Wednesday, December 29, 2010

Never Forget

December 29th, 2009. One year ago today, at 1933 hours, the St, Anna Fire Department (Wisconsin) was dispatched to a dumpster fire behind an Industrial building. How many thousands of these type calls have we all attended? How many of us quickly go into 'just another trash fire mode'?
 For Steven Koeser, and his entire Department, it would be a night that would change, or end their lives. Steven Koeser did not survive that night, he was killed in the explosion. Eight other firefighters, including one Junior firefighter would be injured.
 Steven was 33 years old and had served with the St. Anna Department for 15 years. He was well trained and was respected as a 'go to guy' in his Department. He left behind his partner and a beautiful little daughter. He had just bought his first home and was looking forward to all the improvements he was going to be doing to it as he built a home for his family.
 Steven did not die because he was foolish. He did not die because he drove recklessly. He died because, as a group, his team could not determine what type of fire they were fighting..
 I have spent many, many hours reviewing the NIOSH Report and Wisconsin Department Of Justice's report on this incident. NIOSH provides many details about the circumstances regarding the possible cause of the explosion, but drew no solid conclusions.  The State report stated that "The cause of the explosion was as a result of the fire suppression efforts and the introduction of water and fire suppressant foam."
 I am in no position to second guess the investigators and won't. However, I do have extensive education and experience in working with the materials involved as an Engineer. I have knowledge of the chemical composition and understand well how these compounds react under various levels of heat conditions. I could postulate and speculate all night long on this, but it doesn't matter what I think, or even what you think.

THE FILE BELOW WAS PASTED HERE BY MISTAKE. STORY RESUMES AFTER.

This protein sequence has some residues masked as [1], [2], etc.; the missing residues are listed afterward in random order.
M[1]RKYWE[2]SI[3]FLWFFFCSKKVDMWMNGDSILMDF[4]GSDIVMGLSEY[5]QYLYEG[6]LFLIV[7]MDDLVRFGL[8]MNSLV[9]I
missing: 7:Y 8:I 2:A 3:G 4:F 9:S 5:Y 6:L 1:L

What does matter is that there is a pretty little girl in Wisconsin that will grow up without a Daddy. What does matter is that there are a many people in the St. Anna Fire Department that will never think the same way, ever again. They lost a co-worker and a dear friend in just a few seconds.
 As an instructor I reviewed this incident for many hours, over and over. I am using it in a class I am teaching this year. There is a great lesson in this, that Steven Koeser gave his life to teach us something and by God, I am going to make sure that everyone I meet in the service learns.
 We don't know what we don't know.
 If something doesn't seem right, it probably isn't. STOP, and re-think what you are doing.
I am not going to second guess the fine folks at the St. Anna FD. It's always easy after the fact. Rather, I want to point out to you that this could easily have happened anywhere. St. Anna is just like the rest of us, they are no different. It was a damned dumpster fire! Let's just put the damned thing out and go home! Would you have thought any different? Tell the truth...would you?
 The lesson here is simply this: If what you are doing is not working, STOP. Re-assess. Go through your risk/benefit algorithm again. What am I risking? What am I gaining?

 If you want to get a feel for what the real risks are, just ask Iron Firemen. In his post on the work at the National Fallen Firefighter's Weekend he states " We had the wife of another fallen Brother along with their 3 year old daughter talk for 15 minutes of their loss and the support group that quickly surrounded their lives. I’ve shed a many a tear today and am proud to say so." He was writing about Steven Koeser's family. Or you can watch this from FOX News:
video
 Or you can read the piece from Sunday Morning on CBS that includes an interview with Steven's partner. I am sorry the video is no longer available. It was a good piece. Or you can read this on Fire Daily.
 I too have shed tears for Steven's family. I know it could be mine and I know that I am no less likely to not get sucked into a deceiving situation than Steven was.
 So my request to you is this: Please, never forget the lessons those who have gone before us have given their lives to teach us. Learn from them, use their experiences to keep you and your mates safe.
 Rest In Peace Steven. We will NEVER FORGET.
UU

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